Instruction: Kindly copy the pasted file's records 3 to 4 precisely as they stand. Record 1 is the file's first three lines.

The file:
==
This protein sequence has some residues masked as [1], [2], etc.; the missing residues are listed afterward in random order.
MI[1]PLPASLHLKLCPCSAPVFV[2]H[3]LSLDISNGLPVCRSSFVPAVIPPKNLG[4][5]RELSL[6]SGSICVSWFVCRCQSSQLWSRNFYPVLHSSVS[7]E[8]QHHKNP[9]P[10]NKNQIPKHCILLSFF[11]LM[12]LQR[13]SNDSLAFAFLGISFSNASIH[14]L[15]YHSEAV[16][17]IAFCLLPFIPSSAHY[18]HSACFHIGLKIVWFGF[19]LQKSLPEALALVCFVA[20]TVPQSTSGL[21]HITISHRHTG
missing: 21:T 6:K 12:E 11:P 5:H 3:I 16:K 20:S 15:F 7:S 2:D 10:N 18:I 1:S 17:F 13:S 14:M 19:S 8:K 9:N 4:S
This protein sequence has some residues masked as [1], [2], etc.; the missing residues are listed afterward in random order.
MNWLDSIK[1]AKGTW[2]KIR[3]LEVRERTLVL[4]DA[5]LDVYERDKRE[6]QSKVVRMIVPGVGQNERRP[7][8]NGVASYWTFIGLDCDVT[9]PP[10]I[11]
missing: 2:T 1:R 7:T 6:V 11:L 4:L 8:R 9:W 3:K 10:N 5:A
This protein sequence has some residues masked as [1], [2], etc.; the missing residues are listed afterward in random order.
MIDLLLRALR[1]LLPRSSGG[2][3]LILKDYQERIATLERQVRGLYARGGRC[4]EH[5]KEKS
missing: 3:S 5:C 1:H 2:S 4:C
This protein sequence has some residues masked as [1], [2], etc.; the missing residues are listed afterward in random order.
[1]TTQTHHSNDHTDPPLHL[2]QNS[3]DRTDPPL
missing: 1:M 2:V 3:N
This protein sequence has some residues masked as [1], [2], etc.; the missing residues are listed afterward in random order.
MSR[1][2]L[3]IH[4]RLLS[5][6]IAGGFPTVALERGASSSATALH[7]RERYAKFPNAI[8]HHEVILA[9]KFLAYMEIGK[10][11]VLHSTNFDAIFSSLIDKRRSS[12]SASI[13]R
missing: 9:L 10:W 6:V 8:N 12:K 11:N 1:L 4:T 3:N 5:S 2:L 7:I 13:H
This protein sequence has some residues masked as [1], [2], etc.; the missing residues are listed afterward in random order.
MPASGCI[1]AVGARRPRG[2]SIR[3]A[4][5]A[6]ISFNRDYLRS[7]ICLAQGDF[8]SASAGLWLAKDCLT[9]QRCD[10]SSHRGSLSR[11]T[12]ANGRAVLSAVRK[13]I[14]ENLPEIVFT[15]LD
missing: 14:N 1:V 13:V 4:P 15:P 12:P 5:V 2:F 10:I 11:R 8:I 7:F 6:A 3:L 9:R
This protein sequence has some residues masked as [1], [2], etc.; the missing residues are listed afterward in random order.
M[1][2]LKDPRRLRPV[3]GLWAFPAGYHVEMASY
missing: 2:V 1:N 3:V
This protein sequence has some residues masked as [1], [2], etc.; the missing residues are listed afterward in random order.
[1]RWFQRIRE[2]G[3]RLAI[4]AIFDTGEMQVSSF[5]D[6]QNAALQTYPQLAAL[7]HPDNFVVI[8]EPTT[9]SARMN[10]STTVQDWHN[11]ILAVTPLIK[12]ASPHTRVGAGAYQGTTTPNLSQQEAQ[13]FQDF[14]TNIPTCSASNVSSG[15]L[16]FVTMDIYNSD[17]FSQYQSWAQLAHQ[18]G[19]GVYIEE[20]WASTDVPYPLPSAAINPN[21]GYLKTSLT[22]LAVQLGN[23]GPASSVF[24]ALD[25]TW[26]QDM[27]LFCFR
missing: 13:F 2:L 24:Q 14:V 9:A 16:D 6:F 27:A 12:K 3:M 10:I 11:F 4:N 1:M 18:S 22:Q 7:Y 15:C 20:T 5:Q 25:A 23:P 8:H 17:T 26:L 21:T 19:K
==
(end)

This protein sequence has some residues masked as [1], [2], etc.; the missing residues are listed afterward in random order.
MIDLLLRALR[1]LLPRSSGG[2][3]LILKDYQERIATLERQVRGLYARGGRC[4]EH[5]KEKS
missing: 3:S 5:C 1:H 2:S 4:C
This protein sequence has some residues masked as [1], [2], etc.; the missing residues are listed afterward in random order.
[1]TTQTHHSNDHTDPPLHL[2]QNS[3]DRTDPPL
missing: 1:M 2:V 3:N